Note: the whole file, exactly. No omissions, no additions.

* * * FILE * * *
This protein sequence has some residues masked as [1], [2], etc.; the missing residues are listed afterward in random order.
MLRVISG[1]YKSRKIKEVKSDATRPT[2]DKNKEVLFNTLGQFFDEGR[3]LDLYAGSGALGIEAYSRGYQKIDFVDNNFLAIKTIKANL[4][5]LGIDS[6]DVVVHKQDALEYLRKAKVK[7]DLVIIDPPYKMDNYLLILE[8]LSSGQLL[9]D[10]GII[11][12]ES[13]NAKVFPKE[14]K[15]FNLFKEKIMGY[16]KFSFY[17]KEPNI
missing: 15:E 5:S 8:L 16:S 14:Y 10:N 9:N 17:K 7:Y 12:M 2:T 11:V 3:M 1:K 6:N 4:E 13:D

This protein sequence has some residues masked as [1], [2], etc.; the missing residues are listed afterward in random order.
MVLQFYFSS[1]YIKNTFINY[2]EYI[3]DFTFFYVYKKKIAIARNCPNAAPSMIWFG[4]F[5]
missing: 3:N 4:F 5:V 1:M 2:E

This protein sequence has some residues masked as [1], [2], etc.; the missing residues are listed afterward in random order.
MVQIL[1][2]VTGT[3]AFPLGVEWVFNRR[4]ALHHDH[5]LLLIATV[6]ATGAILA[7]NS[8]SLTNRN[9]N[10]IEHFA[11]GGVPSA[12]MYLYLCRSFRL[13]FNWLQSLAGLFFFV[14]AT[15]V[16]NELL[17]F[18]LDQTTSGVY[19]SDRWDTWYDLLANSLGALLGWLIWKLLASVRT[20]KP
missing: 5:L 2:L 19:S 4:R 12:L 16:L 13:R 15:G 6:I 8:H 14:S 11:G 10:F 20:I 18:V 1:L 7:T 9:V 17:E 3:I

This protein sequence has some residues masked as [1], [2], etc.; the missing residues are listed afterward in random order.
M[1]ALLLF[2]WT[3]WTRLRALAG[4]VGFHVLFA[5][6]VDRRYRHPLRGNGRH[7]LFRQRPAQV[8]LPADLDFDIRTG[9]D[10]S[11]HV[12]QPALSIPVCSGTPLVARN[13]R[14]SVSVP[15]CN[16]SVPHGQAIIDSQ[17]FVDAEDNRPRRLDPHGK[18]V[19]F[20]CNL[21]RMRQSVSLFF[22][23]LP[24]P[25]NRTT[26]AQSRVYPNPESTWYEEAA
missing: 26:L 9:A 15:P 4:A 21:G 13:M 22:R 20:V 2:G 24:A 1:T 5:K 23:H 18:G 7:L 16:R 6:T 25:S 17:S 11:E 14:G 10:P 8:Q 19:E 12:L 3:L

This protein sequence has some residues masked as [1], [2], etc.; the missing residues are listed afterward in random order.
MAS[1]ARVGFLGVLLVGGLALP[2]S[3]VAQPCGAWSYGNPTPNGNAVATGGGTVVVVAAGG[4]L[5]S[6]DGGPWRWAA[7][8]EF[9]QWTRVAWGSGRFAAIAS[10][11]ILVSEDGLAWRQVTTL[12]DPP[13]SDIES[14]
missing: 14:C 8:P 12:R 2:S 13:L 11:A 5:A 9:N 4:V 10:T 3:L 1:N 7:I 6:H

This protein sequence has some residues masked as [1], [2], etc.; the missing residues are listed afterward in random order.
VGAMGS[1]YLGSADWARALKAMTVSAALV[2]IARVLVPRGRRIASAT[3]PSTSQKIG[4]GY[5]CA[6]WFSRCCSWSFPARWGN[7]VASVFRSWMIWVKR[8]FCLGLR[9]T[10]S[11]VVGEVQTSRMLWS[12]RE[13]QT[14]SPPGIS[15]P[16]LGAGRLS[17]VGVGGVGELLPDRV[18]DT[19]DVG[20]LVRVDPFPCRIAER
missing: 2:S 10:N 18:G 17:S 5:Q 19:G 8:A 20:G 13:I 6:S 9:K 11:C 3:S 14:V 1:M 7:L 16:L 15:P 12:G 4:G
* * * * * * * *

This protein sequence has some residues masked as [1], [2], etc.; the missing residues are listed afterward in random order.
MLRVISG[1]YKSRKIKEVKSDATRPT[2]DKNKEVLFNTLGQFFDEGR[3]LDLYAGSGALGIEAYSRGYQKIDFVDNNFLAIKTIKANL[4][5]LGIDS[6]DVVVHKQDALEYLRKAKVK[7]DLVIIDPPYKMDNYLLILE[8]LSSGQLL[9]D[10]GII[11][12]ES[13]NAKVFPKE[14]K[15]FNLFKEKIMGY[16]KFSFY[17]KEPNI
missing: 15:E 5:S 8:L 16:S 14:Y 10:N 9:N 17:K 7:Y 12:M 2:T 11:V 3:M 1:K 6:N 4:E 13:D

This protein sequence has some residues masked as [1], [2], etc.; the missing residues are listed afterward in random order.
MVLQFYFSS[1]YIKNTFINY[2]EYI[3]DFTFFYVYKKKIAIARNCPNAAPSMIWFG[4]F[5]
missing: 3:N 4:F 5:V 1:M 2:E

This protein sequence has some residues masked as [1], [2], etc.; the missing residues are listed afterward in random order.
MVQIL[1][2]VTGT[3]AFPLGVEWVFNRR[4]ALHHDH[5]LLLIATV[6]ATGAILA[7]NS[8]SLTNRN[9]N[10]IEHFA[11]GGVPSA[12]MYLYLCRSFRL[13]FNWLQSLAGLFFFV[14]AT[15]V[16]NELL[17]F[18]LDQTTSGVY[19]SDRWDTWYDLLANSLGALLGWLIWKLLASVRT[20]KP
missing: 5:L 2:L 19:S 4:R 12:L 16:L 13:R 15:G 6:I 8:H 14:S 11:G 10:F 20:I 18:V 1:L 7:T 9:V 17:E 3:I

This protein sequence has some residues masked as [1], [2], etc.; the missing residues are listed afterward in random order.
M[1]ALLLF[2]WT[3]WTRLRALAG[4]VGFHVLFA[5][6]VDRRYRHPLRGNGRH[7]LFRQRPAQV[8]LPADLDFDIRTG[9]D[10]S[11]HV[12]QPALSIPVCSGTPLVARN[13]R[14]SVSVP[15]CN[16]SVPHGQAIIDSQ[17]FVDAEDNRPRRLDPHGK[18]V[19]F[20]CNL[21]RMRQSVSLFF[22][23]LP[24]P[25]NRTT[26]AQSRVYPNPESTWYEEAA
missing: 26:L 9:A 15:P 4:A 21:G 13:M 22:R 20:V 2:G 24:A 1:T 5:K 23:H 18:G 7:L 16:R 6:T 25:S 17:S 11:E 14:G 10:P 8:Q 19:E 12:L 3:L

This protein sequence has some residues masked as [1], [2], etc.; the missing residues are listed afterward in random order.
MAS[1]ARVGFLGVLLVGGLALP[2]S[3]VAQPCGAWSYGNPTPNGNAVATGGGTVVVVAAGG[4]L[5]S[6]DGGPWRWAA[7][8]EF[9]QWTRVAWGSGRFAAIAS[10][11]ILVSEDGLAWRQVTTL[12]DPP[13]SDIES[14]
missing: 14:C 8:P 12:R 2:S 13:L 11:A 5:A 9:N 4:V 10:T 3:L 1:N 7:I 6:H

This protein sequence has some residues masked as [1], [2], etc.; the missing residues are listed afterward in random order.
VGAMGS[1]YLGSADWARALKAMTVSAALV[2]IARVLVPRGRRIASAT[3]PSTSQKIG[4]GY[5]CA[6]WFSRCCSWSFPARWGN[7]VASVFRSWMIWVKR[8]FCLGLR[9]T[10]S[11]VVGEVQTSRMLWS[12]RE[13]QT[14]SPPGIS[15]P[16]LGAGRLS[17]VGVGGVGELLPDRV[18]DT[19]DVG[20]LVRVDPFPCRIAER
missing: 2:S 10:N 18:G 17:S 5:Q 19:G 8:A 20:G 13:I 6:S 9:K 11:C 3:S 14:V 1:M 7:L 16:L 15:P 12:G 4:G